The prime responsibility of the Pro-ject Suppliers/Vendors lies in ensur-ing that all inputs of the contractually agreed specs, quality and quantity are delivered on time (regularly, pe-riodically, occasionally) to the project site/sites where they are needed.
The concept of JIT (Just in Time) de-livery of inputs has gained popularity in operations and project manage-ment in recent years for its efficiency-enhancing impact.
In supply chain management context JIT offers potentially sig-nificant cost and risk advanta-ges but requires in addition to interest, trust and commitment that good communicational and logistical infrastructures are in place and the supplier has the requisite capacity.
Delays in the delivery of inputs to project sites may delay project work activities, resulting in costs which are avoidable.
Hence, it is imperative that Project Suppliers/Vendors closely coordinate with the Project Contractor and Sub-contractors, Project Manager and the Project Team, especially in the pro-ject‘s execution phase when streams of inputs are needed to perform the work activities.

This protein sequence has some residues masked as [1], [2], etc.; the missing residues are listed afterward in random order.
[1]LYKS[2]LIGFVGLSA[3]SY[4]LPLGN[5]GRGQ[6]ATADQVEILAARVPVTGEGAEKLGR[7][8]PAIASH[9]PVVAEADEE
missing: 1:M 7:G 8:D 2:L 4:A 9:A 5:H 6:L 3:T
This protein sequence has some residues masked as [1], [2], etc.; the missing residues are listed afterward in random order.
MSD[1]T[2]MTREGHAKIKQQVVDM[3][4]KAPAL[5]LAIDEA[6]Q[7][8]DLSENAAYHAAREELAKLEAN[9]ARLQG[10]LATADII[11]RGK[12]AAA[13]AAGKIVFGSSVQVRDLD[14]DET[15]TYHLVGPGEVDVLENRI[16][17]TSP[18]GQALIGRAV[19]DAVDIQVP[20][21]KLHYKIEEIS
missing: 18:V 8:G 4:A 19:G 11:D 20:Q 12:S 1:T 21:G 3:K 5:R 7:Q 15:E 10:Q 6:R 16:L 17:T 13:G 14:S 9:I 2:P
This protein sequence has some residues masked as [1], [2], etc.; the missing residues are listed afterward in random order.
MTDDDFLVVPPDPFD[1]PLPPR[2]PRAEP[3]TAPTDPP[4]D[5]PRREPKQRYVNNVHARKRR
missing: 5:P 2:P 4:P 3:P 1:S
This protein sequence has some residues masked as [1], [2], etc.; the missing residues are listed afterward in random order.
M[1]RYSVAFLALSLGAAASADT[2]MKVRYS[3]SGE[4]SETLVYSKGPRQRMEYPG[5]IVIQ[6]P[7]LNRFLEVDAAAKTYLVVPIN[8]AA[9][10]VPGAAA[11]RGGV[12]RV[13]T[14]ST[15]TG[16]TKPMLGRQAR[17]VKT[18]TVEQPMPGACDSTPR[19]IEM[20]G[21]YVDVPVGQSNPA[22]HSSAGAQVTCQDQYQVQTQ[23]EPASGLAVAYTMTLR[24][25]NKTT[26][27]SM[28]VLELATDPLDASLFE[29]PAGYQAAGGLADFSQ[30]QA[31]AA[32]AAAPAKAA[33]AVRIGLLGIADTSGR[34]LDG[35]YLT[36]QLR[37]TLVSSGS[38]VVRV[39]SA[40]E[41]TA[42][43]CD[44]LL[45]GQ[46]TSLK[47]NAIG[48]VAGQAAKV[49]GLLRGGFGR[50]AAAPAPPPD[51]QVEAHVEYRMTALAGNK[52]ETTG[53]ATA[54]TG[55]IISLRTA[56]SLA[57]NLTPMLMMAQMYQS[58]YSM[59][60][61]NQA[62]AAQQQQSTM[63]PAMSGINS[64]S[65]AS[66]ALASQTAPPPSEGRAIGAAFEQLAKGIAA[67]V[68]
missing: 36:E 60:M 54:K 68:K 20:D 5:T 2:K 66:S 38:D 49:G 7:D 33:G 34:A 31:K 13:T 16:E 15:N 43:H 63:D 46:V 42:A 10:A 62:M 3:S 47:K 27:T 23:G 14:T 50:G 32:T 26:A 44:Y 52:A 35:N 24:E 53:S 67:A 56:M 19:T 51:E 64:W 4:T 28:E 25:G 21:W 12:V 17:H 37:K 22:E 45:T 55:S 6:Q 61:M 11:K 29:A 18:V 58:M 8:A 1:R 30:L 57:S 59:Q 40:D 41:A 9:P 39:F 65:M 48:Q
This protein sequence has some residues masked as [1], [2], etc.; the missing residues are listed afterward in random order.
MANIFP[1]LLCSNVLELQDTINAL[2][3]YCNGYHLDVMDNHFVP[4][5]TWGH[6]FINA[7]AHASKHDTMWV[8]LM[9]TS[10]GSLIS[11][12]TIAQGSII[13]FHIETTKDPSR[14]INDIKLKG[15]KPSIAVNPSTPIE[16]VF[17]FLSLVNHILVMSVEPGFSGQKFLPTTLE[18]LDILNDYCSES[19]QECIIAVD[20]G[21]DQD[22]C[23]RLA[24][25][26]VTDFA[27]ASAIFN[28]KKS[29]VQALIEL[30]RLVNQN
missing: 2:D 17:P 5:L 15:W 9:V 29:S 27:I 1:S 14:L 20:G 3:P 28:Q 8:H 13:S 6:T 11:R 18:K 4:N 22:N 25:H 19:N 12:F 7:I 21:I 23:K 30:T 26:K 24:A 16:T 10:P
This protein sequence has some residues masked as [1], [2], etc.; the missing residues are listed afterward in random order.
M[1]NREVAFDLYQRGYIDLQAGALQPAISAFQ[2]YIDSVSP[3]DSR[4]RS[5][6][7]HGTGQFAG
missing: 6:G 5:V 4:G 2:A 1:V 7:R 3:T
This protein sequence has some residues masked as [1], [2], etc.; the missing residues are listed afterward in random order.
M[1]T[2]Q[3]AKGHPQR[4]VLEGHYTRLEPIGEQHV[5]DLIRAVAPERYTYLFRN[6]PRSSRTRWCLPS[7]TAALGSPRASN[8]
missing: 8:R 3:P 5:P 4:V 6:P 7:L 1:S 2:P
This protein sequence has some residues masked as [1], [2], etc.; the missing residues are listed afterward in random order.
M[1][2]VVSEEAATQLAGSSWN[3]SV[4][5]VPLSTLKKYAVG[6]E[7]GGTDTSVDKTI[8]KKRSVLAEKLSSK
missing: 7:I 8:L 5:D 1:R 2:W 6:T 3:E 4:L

Project Suppliers/Vendors are interested in winning orders and making profit, securing future orders, timely payment for goods provided, being involved in high-profile projects, building business relationships, having the client’s cooperation, and reducing their contractual risks.
Traditionally, contact between pros-pective Project Suppliers/Vendors and the project is established through the media interface.
This advertisement in a Pakistani daily newspaper (The News, June 26, 2010) invites prospective suppliers/vendors to provide airconditioners for a gov-ernment building in Muzaffarabad.
In recent years, eProcurement is being used for project input sourcing.
Next week we shall continue look-ing at types of stakeholders, focus-ing our attention this time on the “secondary” stakeholders.
See you all next week!